This chart contains a little bit more information about priority and acknowledgement IDs. You can peruse that and read it at your leisure. 
This chart has a little bit more information about the packet format of RapidIO. You'll see that, just as it is a layered specification so the packet header is also layered with a physical transport and logical layer header. RapidIO packets longer than 80 bytes have an intermediate CRC in them, which allows a receiving endpoint to ensure the integrity of the transport and logical layer headers before they begin to process the packet. This is just one way that RapidIO was designed to minimize latency and maximize the efficiency of packet transfers between endpoints. 
The physical layer header is two bytes that actually contain a physical transport and logical layer header within them. The packet priority, as well as the acknowledgement ID are encoded in the physical layer header. The transport type bits, or "TT bits", determine the size of the following trans [audio skips] and the F type determines the packet format for the logical layer header which occurs in the packet. 
RapidIO devices are identified using an 8, 16, or 32 bit device ID. Any RapidIO packet contains two device IDs. The first is the destination ID, which is where the packet is being sent to. The second is the source ID, which is where the packet originated from. To route a packet, the destination ID is used to index into a routing table which determines the output port that the switch should send the packet to. Once a packet is received by an endpoint, if the endpoint must create a response for that packet, it simply switches the destination and source ID and sends back the response. I should note that RapidIO also supports multicast, in which case when the switch uses a destination ID to look up the output port, instead of a single port being returned, a bit vector of ports is returned. Every bit in that vector will receive a [audio skips]. 
I mentioned earlier that RapidIO supports read/write as well as messaging semantics. This chart contains some information about the read/write semantics, or how the read/write semantics of RapidIO are implemented. RapidIO supports a variety of read, write, automic, and castroherency operations that support RDMA as well as ccNUMA. 
RapidIO messaging has several different possible implementations. The first confusingly, is named a messaging packet. This chart gives some information about the format of messaging packets. RapidIO doorbells are much shorter and indicate that an event has occurred in a system. Just like message packets, doorbell packets are designed to minimize the amount of silicon required to successfully receive and process them. For this reason, if there are insufficient resources to accept a doorbell packet at the receiver, the doorbell packet or message packet will cause a logical layer retry to occur. This is different from a physical layer retry, and it allows limited resources of embedded memory to be used exclusively to process RapidIO packets. So RapidIO does not need a lot of SDRAM bandwidth to efficiently and effectively deliver a lot of throughput and guaranteed latency.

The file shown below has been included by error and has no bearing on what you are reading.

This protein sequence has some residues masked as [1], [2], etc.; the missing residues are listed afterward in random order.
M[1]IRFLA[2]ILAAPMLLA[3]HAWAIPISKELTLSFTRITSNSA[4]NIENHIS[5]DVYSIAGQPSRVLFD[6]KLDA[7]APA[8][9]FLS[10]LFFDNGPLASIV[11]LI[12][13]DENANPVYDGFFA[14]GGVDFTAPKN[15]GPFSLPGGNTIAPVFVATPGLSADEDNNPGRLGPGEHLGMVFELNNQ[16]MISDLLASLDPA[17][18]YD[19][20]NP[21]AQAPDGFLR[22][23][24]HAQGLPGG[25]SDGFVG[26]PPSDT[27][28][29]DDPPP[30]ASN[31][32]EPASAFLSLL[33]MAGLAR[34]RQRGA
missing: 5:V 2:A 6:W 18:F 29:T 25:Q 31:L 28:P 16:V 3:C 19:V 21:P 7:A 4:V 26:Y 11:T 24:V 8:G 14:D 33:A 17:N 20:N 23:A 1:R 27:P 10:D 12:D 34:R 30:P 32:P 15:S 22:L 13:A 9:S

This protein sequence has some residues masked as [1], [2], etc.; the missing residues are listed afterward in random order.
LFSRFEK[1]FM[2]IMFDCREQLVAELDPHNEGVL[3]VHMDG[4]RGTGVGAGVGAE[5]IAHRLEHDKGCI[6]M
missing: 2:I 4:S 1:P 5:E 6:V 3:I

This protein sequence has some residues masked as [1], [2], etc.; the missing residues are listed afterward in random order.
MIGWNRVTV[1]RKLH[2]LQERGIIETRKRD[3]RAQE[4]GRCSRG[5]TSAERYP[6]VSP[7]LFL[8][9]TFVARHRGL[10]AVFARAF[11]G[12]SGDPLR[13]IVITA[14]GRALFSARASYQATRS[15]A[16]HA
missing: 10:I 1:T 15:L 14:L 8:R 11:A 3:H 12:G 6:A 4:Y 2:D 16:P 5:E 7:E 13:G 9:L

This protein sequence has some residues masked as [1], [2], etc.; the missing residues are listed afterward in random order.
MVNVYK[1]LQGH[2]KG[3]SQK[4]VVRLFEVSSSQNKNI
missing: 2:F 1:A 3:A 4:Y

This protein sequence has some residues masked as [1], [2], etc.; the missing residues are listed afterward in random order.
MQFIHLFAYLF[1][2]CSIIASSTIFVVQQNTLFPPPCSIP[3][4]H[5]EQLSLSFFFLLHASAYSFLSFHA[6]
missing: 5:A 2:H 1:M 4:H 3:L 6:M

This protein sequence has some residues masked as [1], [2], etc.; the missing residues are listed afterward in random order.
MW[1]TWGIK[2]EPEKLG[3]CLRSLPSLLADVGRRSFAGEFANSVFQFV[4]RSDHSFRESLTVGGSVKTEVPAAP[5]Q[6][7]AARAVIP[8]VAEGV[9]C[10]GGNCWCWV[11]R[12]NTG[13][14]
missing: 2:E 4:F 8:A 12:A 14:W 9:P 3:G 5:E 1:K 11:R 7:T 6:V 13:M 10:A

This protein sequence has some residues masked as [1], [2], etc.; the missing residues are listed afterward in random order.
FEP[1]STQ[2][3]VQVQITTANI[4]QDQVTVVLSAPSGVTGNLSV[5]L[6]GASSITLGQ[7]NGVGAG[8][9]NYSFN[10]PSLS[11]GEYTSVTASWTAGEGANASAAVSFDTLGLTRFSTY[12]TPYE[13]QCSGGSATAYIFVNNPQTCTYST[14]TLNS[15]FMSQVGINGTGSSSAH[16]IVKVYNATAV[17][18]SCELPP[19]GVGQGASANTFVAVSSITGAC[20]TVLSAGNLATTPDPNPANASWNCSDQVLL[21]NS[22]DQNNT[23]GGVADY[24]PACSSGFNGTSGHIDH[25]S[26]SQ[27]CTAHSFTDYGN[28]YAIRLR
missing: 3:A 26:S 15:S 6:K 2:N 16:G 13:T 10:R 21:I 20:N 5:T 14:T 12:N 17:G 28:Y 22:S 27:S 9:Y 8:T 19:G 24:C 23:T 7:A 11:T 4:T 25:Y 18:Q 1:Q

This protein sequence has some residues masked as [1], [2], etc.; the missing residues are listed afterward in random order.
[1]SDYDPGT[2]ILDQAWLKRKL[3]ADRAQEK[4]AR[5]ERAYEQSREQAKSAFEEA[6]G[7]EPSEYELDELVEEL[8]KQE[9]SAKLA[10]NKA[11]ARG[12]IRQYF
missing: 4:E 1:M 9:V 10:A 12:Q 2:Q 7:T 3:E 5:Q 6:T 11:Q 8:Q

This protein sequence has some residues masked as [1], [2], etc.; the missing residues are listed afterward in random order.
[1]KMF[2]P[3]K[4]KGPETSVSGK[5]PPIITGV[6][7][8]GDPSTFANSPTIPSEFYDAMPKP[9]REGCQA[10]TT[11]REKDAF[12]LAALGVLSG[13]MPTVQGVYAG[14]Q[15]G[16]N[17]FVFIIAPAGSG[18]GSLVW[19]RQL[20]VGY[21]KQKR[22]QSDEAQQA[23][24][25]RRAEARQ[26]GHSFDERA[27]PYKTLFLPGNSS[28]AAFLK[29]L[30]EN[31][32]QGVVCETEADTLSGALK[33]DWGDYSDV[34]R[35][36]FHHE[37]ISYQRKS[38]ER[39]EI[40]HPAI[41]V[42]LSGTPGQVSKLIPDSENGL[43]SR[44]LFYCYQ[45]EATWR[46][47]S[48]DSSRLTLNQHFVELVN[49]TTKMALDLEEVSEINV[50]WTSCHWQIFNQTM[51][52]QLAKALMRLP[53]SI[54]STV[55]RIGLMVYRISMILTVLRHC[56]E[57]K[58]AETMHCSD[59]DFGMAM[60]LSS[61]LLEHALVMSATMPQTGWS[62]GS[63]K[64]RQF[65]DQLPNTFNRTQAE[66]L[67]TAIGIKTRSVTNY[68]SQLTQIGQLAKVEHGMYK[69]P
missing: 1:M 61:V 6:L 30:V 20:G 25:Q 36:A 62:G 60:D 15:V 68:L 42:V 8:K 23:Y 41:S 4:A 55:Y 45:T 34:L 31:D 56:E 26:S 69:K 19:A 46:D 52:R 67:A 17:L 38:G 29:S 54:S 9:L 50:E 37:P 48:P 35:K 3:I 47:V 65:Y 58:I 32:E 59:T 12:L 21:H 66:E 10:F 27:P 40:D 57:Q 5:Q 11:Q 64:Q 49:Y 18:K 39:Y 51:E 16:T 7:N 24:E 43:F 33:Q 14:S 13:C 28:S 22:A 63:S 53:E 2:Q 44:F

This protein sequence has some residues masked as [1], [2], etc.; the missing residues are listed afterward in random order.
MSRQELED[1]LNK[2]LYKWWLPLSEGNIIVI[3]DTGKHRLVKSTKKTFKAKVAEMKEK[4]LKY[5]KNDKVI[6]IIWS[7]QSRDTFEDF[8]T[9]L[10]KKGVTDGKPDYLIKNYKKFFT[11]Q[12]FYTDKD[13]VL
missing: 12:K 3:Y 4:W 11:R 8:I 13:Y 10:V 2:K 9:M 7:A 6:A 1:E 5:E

Data streaming packets are another mechanism that is used to support messaging semantics. So while messaging packets only support a 4 kilobyte transfer, data streaming packets support up to 64 kilobytes per transaction. Data streaming packets also support many many more queues than messaging packets. So they are ideal for virtualization. Data streaming packets also support extended header flow control. Extended header flow control was designed to manage quality of service in systems that use client-server kinds of architectures as well as publish-subscribe. Extended header flow control allows a client to communicate the degree that its queues are full to a server, and the server can then respond with either a simple X on X off, rate adjustment, or credit based flow control. This allows the server to very tightly control the quality of service, and hence the user experience that the system is delivering.
This chart gives some information about the RapidIO system discovery algorithm. It's a very simple recursive algorithm where, for example the microprocessor first determines that it is connected to a switch. Using standard registers, it checks each switch port, what that switch port is connected to. Device IDs are allocated to the devices that are connected, and the switch routing tables are updated. Note that at this point, the memory map of the system does not need to be determined. That is because RapidIO routes packets based on device ID, and not on address. This allows RapidIO to support any system topology. 
RapidIO also has support for fault tolerance. If a RapidIO endpoint fails, or a link to that endpoint fails, a RapidIO switch can be configured to detect that failure within nanoseconds. It can also be configured to discard the packets that are destined for that failed endpoint. This prevents a cascade congestion failure from occurring in a RapidIO system, and allows the system host or the secondary host to diagnose and recover from the fault while the rest of the system continues to operate correctly.
If you would like more information about RapidIO, please consult any of these companies or of course my own IDT. Thank you very much for your attention, and let's go RapidIO.